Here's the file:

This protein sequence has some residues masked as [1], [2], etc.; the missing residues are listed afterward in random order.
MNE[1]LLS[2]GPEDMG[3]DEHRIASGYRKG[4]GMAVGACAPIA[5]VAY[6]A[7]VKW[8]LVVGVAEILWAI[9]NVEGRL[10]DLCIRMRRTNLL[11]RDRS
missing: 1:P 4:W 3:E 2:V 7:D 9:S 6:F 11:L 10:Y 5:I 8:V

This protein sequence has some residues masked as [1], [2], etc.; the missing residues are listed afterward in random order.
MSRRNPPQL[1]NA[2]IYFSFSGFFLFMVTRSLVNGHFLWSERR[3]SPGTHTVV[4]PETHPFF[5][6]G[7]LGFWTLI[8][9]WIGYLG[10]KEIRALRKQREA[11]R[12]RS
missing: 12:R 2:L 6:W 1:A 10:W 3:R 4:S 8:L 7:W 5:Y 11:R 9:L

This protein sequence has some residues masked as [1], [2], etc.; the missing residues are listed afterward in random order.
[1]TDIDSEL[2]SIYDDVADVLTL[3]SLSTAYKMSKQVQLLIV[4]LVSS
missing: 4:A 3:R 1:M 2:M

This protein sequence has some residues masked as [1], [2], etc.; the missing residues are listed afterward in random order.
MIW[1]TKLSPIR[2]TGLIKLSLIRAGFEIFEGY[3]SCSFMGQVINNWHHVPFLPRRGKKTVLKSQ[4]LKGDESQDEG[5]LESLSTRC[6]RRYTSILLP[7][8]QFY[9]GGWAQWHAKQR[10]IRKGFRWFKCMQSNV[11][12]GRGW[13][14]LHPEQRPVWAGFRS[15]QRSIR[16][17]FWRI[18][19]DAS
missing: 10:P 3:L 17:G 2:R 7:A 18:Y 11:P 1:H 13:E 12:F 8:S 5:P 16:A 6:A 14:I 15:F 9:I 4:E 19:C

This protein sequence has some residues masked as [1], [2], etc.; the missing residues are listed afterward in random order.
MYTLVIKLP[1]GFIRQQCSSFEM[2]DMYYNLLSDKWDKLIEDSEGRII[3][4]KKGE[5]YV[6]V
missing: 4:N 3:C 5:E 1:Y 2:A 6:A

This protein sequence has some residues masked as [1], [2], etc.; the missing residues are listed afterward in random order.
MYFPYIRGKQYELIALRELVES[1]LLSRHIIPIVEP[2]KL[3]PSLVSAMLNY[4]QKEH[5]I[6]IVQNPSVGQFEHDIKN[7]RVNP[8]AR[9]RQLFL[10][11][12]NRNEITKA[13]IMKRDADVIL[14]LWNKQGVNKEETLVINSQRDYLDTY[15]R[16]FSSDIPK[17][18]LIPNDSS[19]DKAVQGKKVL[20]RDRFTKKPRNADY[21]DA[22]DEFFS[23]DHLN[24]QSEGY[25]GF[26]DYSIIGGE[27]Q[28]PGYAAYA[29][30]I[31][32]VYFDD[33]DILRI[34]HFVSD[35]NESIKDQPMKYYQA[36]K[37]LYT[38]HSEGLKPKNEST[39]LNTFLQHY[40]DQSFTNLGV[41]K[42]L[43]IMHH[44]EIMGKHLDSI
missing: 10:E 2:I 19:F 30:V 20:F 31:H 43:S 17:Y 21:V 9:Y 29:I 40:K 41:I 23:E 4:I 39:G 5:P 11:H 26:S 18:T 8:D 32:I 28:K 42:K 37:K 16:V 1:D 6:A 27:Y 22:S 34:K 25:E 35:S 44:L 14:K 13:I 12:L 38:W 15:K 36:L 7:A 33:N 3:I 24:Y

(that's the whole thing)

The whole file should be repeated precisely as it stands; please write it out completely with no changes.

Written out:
This protein sequence has some residues masked as [1], [2], etc.; the missing residues are listed afterward in random order.
MNE[1]LLS[2]GPEDMG[3]DEHRIASGYRKG[4]GMAVGACAPIA[5]VAY[6]A[7]VKW[8]LVVGVAEILWAI[9]NVEGRL[10]DLCIRMRRTNLL[11]RDRS
missing: 1:P 4:W 3:E 2:V 7:D 9:S 6:F 11:L 10:Y 5:I 8:V

This protein sequence has some residues masked as [1], [2], etc.; the missing residues are listed afterward in random order.
MSRRNPPQL[1]NA[2]IYFSFSGFFLFMVTRSLVNGHFLWSERR[3]SPGTHTVV[4]PETHPFF[5][6]G[7]LGFWTLI[8][9]WIGYLG[10]KEIRALRKQREA[11]R[12]RS
missing: 12:R 2:L 6:W 1:A 10:W 3:R 4:S 8:L 7:W 5:Y 11:R 9:L

This protein sequence has some residues masked as [1], [2], etc.; the missing residues are listed afterward in random order.
[1]TDIDSEL[2]SIYDDVADVLTL[3]SLSTAYKMSKQVQLLIV[4]LVSS
missing: 4:A 3:R 1:M 2:M

This protein sequence has some residues masked as [1], [2], etc.; the missing residues are listed afterward in random order.
MIW[1]TKLSPIR[2]TGLIKLSLIRAGFEIFEGY[3]SCSFMGQVINNWHHVPFLPRRGKKTVLKSQ[4]LKGDESQDEG[5]LESLSTRC[6]RRYTSILLP[7][8]QFY[9]GGWAQWHAKQR[10]IRKGFRWFKCMQSNV[11][12]GRGW[13][14]LHPEQRPVWAGFRS[15]QRSIR[16][17]FWRI[18][19]DAS
missing: 10:P 3:L 17:G 2:R 7:A 18:Y 11:P 1:H 13:E 12:F 8:S 5:P 16:A 6:A 14:I 15:F 9:I 4:E 19:C

This protein sequence has some residues masked as [1], [2], etc.; the missing residues are listed afterward in random order.
MYTLVIKLP[1]GFIRQQCSSFEM[2]DMYYNLLSDKWDKLIEDSEGRII[3][4]KKGE[5]YV[6]V
missing: 4:N 3:C 5:E 1:Y 2:A 6:A

This protein sequence has some residues masked as [1], [2], etc.; the missing residues are listed afterward in random order.
MYFPYIRGKQYELIALRELVES[1]LLSRHIIPIVEP[2]KL[3]PSLVSAMLNY[4]QKEH[5]I[6]IVQNPSVGQFEHDIKN[7]RVNP[8]AR[9]RQLFL[10][11][12]NRNEITKA[13]IMKRDADVIL[14]LWNKQGVNKEETLVINSQRDYLDTY[15]R[16]FSSDIPK[17][18]LIPNDSS[19]DKAVQGKKVL[20]RDRFTKKPRNADY[21]DA[22]DEFFS[23]DHLN[24]QSEGY[25]GF[26]DYSIIGGE[27]Q[28]PGYAAYA[29][30]I[31][32]VYFDD[33]DILRI[34]HFVSD[35]NESIKDQPMKYYQA[36]K[37]LYT[38]HSEGLKPKNEST[39]LNTFLQHY[40]DQSFTNLGV[41]K[42]L[43]IMHH[44]EIMGKHLDSI
missing: 10:E 2:I 19:F 30:V 20:F 31:H 43:S 17:Y 21:V 9:Y 29:I 40:K 41:I 23:E 4:I 39:G 5:P 11:H 26:S 18:T 8:D 32:I 28:K 42:K 37:K 16:V 1:D 6:A 27:Y 22:S 34:K 25:E 35:S 44:L 14:K 13:I 12:L 38:W 15:K 36:L 7:A 33:N 3:I 24:Y